Four years ago, an Afghan translator known as “Hafez” charged into enemy fire to help U.S. Marine Cpl. Dakota Meyer rescue wounded American servicemembers during one of the most famous battles in the Afghanistan war.
Meyer received the Medal of Honor for his courage in the battle of Ganjgal—the first living Marine to receive the honor since the Vietnam war.
But Meyer says his friend Hafez is still waiting to receive a U.S. visa he applied for years ago. The former translator remains in Afghanistan under daily threat from the Taliban while his application is caught in the bureaucratic limbo of the State Department.
“He stood next to me, by my side pretty much the entire time [during the Battle of Ganjgal],” Meyer, 25, said in an interview with the Washington Free Beacon on Monday. “He helped me carry my guys out.”
“If we can’t help get this guy back who sacrificed so much to bring these Americans home, I’m sure he’ll be killed,” he said.
Hafez (a pseudonym to protect his identity) applied for a visa over three years ago, according to Bing West, the co-author of Meyer’s book Into the Fire: A Firsthand Account of the Most Extraordinary Battle in the Afghan War.
“The Taliban are looking for Hafez because he killed several of them in the Ganjigal fight,” West told the Free Beacon.
Gen. Joseph Dunford, the commander of U.S. forces in Afghanistan, signed off on Hafez’s application. The visa was also green-lighted by U.S. Embassy officials in Kabul, said West. The application then went to the U.S. State Department’s visa department for “vetting,” according to West, where it has remained ever since.
Letters of recommendation for Hafez have also been written by Lt. Col. Dan Yaroslaski, Lt. Col. Anthony J. Healy, Gy. Sgt. R. M. Garza, Maj. William Jelks, and Capt. Timothy Chrisman.
“Under the current broken system, a U.S. general in Afghanistan must certify each visa package for an interpreter. But the authority for approval rests in the States with up to six anonymous committees headed by State Department that conduct additional security checks,” West said. “Their incentive is to never make a single mistake and allow in an Afghan who later commits any sort of crime. Thus while Congress has permitted 5,000 visas, State approves less than one hundred each year.”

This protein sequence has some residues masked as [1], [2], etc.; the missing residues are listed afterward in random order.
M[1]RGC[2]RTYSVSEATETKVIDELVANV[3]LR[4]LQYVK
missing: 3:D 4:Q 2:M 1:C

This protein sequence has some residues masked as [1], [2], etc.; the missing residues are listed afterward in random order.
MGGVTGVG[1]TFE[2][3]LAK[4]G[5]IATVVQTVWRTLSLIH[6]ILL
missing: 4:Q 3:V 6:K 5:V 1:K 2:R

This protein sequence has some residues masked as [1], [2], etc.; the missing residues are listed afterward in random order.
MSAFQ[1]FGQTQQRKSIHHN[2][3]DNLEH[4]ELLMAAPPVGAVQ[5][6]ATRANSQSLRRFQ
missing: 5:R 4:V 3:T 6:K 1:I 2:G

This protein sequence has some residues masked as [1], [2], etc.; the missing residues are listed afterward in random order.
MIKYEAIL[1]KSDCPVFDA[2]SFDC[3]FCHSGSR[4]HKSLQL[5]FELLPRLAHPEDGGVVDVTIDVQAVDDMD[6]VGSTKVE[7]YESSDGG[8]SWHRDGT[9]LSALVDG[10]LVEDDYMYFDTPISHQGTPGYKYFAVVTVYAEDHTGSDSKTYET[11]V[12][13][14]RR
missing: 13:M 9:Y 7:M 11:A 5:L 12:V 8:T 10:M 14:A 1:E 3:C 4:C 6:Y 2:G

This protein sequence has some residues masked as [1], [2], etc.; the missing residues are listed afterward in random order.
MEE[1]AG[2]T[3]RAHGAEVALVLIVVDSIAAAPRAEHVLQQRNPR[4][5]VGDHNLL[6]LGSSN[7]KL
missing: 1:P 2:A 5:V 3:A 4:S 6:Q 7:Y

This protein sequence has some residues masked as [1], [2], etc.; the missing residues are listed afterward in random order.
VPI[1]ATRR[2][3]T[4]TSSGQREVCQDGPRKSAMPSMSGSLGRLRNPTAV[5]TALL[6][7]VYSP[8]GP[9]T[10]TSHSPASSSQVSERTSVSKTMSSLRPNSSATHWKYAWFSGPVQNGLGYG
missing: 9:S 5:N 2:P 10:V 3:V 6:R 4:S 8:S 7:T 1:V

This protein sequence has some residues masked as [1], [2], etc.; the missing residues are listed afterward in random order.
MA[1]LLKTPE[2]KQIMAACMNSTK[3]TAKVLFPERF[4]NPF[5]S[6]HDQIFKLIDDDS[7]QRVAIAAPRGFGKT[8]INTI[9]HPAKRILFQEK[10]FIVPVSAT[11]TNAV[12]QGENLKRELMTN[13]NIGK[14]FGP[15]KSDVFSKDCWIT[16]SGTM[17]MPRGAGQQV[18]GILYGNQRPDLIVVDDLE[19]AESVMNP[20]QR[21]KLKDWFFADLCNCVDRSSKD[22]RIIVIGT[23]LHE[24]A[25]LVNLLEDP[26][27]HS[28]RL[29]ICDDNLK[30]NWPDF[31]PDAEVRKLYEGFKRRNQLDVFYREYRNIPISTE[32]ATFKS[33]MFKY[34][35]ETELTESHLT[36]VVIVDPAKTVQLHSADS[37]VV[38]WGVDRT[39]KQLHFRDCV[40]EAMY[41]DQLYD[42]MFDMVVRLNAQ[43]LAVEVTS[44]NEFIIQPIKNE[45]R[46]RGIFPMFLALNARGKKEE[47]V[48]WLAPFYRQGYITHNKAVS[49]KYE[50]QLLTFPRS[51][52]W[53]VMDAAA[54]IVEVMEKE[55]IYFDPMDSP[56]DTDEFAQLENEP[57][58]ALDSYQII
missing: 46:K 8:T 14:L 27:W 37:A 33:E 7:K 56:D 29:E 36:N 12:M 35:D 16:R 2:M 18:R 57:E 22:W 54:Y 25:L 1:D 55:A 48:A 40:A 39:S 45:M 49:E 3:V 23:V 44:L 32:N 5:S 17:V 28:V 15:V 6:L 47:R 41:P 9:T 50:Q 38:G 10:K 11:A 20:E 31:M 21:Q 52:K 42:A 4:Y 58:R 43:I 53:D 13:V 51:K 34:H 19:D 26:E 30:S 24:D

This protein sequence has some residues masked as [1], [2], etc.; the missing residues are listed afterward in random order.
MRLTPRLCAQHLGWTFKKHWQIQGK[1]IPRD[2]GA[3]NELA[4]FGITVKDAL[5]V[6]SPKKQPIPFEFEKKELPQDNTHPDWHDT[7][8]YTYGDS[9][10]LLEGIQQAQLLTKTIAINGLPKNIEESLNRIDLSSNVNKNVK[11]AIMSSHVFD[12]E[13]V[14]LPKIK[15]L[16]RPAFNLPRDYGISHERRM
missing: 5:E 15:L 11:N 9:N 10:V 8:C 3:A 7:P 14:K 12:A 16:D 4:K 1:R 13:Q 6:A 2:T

“Gen. Dunford, the head of our forces, has personally approved him. So have six commanders in the past four years,” West added.
U.S. and Afghan troops were ambushed by Taliban fighters on the outskirts of the village of Ganjgal, in the Kunar Province on Sept. 8, 2009. Meyer, Hafez, and other U.S. and Afghan allies pushed through enemy fire, rescuing wounded comrades. Meyer fought his way to the front zone in an effort to save a four-man team that had been pinned down by the fight. The men had been killed. Meyer carried their bodies to a safe location. Six Americans and eight Afghan allies were killed in the battle.
Meyer received the Medal of Honor, and two others received the Navy Cross, for their actions that day.
Meyer recalled Hafez’s words before they rushed toward the fire.
“[Hafez] told me, ‘Dakota, it’s very bad out there.’” Meyer said. “I said, ‘But I gotta go back in and get my guys.’”
The Marine then asked for his translator’s help.
“[I said] ‘I really need you, will you go with me?’” said Meyer. “And he said, ‘If today is my day to die, then that’s it. I’ll go back with you.’”
Now Hafez, his wife, and two children are relying on Meyer for help. The two talk regularly. Meyer fears for his friend’s safety and livelihood.
Hafez emailed Meyer on Monday morning, saying the security situation in his region of Afghanistan is deteriorating.
“First of all I hop[e] you and your family are doing well, I know you and your friend [Bing West] are working hard on our visas,” wrote Hafez. “[T]he reason I am bothering you the security situation where I am living geeing [sic] worse, and every night I am guarding to protect me self and my family. If you are getting upset it is OK, I will not bother you anymore. Wish you all the best have a nice time.”
The 25-year-old Medal of Honor recipient told the Free Beacon that it is hard not to feel demoralized.
“It seems like—it seems we’ve tried everything,” he said. “It seems like not anything’s going to happen, you know what I mean?”
However, he also said he, West, and others will continue to lobby for approval of Hafez’s application.
“I’m not going to give up,” Meyer said. “I’m trying to write a letter to the president right now.”
The State Department has shown no sign of movement despite Meyer’s and West’s efforts, as well as several U.S. commanders who have sent letters supporting Hafez’s asylum application, according to West.
The State Department also rebuffed inquiries from the Free Beacon.
“I see that you called earlier regarding the visa case of an Afghan translator,” spokesperson Katherine Pfaff emailed on Tuesday. “Section 222 (f) of the Immigration and Nationality Act (INA) prohibits us from disclosing details from individual visa cases.”
Meyer said he will not stop working to help his friend, who he said never stopped working to help U.S. troops.
“It wasn’t just Ganjgal, it was everyday,” said Meyer. “[Hafaz] showed up to be a team player, you know? He showed up because he cared. He showed up because he was passionate about his country. He showed up to help protect us, as Americans.”
West said time is not on Hafaz’s side.
“Five men in a Humvee—one Medal of Honor; a second Medal in process, two Navy Crosses—and Hafez,” said West.
“For four years, he has avoided assassination. But eventually his luck will run out. He risked everything to bring back four trapped Americans, and we have turned our back on him.”
The withdrawal of most American forces from Afghanistan is slated to conclude by the end of 2014.